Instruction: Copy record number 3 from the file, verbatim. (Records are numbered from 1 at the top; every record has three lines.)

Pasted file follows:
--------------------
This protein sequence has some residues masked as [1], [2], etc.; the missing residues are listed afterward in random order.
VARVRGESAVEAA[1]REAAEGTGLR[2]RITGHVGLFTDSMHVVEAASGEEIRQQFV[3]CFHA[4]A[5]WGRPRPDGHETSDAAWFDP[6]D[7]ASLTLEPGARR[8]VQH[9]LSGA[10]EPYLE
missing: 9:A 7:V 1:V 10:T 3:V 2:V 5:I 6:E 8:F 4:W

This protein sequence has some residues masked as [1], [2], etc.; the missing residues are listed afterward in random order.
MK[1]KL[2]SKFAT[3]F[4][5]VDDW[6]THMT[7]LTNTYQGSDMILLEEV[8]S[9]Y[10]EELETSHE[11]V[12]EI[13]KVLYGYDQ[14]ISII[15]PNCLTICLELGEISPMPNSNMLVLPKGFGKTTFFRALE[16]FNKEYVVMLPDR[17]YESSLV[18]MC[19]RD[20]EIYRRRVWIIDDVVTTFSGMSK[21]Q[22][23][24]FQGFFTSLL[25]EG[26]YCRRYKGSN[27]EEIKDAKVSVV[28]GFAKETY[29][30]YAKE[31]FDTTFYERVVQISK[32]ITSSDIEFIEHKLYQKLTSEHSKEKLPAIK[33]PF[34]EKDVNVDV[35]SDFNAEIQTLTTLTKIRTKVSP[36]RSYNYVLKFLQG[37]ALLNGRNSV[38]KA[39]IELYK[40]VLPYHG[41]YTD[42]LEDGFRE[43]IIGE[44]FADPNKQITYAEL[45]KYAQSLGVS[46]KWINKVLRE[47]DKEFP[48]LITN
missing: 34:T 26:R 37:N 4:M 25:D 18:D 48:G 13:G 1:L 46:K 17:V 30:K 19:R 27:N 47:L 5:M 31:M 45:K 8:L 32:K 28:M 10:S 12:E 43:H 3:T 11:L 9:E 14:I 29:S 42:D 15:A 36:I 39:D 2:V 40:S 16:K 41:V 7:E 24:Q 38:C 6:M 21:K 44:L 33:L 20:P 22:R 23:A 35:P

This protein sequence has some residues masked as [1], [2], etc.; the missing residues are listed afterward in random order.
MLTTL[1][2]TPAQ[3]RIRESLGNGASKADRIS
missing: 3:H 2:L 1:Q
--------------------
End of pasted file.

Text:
This protein sequence has some residues masked as [1], [2], etc.; the missing residues are listed afterward in random order.
MLTTL[1][2]TPAQ[3]RIRESLGNGASKADRIS
missing: 3:H 2:L 1:Q